Last week I had a very interesting case at a customer and previously I thought it was really easy to do. Yes it is easy, when you know how to deal with it and before I forget it I will write it down now.
So what was the case?
I had a Windows Server 2012 Hyper-V Failover Cluster in an old AD domain that should be migrated to a new AD domain and at the same time to Windows Server 2012 R2 Hyper-V without any downtime for the running workloads. Tough isn’t it?
What have I done to accomplish this scenario?
First I had to evict one or two nodes out of the current Windows Server 2012 Hyper-V Failover Cluster to create the new Windows Server 2012 R2 Hyper-V Failover Cluster. It is the same step I always do when I migrate from Windows Server 2008 R2 Hyper-V to Windows Server 2012 Hyper-V or 2012 R2 Hyper-V when the hardware should be reused. Instead of using the Cluster Migration Wizard which causes some downtime I took another solution to accomplish the zero downtime objective. It is the Shared Nothing Live Migration and now comes the tricky part. The Shared Nothing Live Migration needs Kerberos Delegation if you want to use the remote management tools.
But Kerberos Delegation between two different AD forests even with a cross-forest trust does not work or otherwise said you can not configure it. I have done a lot of research last week trying to get the Kerberos authentication to work for the Shared Nothing Live Migration. Even with the Resource-Based Kerberos Constrained Delegation which you can configure between two AD forests in a cross-forest trust. I did not get the Shared Nothing Live Migration to work.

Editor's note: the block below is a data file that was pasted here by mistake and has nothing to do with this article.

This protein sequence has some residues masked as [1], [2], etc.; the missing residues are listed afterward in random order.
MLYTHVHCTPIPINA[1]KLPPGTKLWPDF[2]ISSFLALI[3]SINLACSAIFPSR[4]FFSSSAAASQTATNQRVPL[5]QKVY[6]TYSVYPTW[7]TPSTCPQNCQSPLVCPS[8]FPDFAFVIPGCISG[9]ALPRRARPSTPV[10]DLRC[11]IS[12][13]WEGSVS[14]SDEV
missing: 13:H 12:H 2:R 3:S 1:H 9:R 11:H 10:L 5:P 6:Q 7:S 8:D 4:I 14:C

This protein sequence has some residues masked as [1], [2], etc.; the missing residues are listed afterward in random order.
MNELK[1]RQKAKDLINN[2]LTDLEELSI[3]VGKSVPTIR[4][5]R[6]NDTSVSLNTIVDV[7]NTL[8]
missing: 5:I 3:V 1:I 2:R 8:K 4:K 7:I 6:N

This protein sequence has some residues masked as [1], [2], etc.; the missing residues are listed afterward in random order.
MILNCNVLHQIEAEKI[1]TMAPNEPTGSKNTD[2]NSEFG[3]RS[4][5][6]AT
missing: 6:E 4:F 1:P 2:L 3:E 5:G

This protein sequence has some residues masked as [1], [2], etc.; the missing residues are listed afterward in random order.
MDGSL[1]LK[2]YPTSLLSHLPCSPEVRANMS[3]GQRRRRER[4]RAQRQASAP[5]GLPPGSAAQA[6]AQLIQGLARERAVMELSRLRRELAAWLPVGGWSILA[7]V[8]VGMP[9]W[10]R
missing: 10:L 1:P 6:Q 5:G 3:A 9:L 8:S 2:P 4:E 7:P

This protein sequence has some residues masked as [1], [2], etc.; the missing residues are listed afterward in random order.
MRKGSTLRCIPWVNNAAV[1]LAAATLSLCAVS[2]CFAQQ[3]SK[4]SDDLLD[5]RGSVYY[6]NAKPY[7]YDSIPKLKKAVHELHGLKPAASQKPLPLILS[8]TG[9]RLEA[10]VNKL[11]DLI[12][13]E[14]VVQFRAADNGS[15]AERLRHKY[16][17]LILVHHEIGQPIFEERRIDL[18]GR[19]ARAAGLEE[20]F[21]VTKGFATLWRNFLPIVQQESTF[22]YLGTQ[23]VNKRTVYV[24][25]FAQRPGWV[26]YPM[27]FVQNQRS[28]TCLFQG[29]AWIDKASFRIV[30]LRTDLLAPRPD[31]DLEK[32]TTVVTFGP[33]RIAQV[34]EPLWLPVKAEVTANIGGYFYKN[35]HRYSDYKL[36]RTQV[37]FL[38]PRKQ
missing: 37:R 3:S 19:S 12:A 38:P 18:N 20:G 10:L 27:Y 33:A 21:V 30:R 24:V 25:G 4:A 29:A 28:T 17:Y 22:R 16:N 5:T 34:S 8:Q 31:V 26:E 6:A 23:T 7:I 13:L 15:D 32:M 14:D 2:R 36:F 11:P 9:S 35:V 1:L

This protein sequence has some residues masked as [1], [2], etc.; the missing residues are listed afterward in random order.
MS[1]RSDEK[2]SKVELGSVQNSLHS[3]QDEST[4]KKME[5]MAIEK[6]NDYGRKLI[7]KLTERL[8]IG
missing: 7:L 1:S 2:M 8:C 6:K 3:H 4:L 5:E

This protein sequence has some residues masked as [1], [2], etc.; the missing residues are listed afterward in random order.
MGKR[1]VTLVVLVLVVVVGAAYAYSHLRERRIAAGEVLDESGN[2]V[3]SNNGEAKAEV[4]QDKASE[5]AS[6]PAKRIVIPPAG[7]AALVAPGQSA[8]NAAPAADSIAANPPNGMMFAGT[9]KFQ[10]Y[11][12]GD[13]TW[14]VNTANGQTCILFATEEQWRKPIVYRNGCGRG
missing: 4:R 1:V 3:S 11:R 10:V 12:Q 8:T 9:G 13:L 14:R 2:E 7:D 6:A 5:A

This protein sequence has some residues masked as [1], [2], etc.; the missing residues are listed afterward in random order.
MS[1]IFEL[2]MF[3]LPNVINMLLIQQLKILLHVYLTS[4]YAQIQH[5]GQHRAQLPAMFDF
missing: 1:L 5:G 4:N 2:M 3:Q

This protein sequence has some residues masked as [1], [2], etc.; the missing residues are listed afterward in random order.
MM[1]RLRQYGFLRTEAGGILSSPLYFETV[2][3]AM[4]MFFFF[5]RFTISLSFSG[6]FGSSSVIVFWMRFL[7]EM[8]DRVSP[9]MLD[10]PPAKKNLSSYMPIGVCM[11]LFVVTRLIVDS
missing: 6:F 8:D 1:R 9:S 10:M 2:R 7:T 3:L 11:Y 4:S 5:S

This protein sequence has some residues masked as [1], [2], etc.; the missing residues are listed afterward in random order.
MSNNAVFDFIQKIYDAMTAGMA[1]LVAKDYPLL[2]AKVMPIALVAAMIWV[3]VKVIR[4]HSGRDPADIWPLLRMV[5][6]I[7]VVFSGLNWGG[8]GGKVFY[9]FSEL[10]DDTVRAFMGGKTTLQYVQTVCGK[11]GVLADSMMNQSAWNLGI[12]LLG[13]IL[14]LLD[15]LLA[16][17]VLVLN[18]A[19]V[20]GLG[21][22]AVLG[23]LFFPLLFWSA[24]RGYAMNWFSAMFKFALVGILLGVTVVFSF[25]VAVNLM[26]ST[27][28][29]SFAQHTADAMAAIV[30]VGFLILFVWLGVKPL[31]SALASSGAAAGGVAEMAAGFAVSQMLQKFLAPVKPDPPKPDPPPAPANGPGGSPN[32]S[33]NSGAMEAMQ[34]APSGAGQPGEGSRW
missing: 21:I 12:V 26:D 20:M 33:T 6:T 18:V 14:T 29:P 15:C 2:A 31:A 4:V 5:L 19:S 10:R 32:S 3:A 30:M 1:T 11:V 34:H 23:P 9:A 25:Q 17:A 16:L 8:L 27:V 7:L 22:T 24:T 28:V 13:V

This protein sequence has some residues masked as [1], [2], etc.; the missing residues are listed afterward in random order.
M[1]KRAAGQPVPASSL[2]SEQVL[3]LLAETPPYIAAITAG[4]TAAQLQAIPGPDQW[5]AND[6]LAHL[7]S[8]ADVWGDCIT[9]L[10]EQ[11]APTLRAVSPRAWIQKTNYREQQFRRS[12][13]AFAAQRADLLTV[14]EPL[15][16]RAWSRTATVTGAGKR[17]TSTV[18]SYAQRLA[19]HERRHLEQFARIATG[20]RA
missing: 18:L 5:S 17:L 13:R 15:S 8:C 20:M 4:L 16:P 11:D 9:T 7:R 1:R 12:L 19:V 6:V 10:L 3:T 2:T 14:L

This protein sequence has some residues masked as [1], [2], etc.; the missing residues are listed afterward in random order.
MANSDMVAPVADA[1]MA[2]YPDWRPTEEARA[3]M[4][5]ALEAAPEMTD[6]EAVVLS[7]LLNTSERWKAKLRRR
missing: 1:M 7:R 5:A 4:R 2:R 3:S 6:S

A bit disappointed I switched back to CredSSP and checked that the two accounts I was working with are in the local administrators group on the Hyper-V hosts. From my point of view that should be working without any issues. But trying to initiate a Shared Nothing Live Migration through the Hyper-V Manager from the source Hyper-V host to the target Hyper-V host failed immediately. After trying again and again my last hope was PowerShell. So I typed in Move-VM with all the required parameters and hit enter. I expected I would get directly the error message when hitting enter. To my surprise the Shared Nothing Live Migration kicked in and was migrating the VM to the target Hyper-V host in the new AD domain without any downtime. What a happy ending for me and the customer!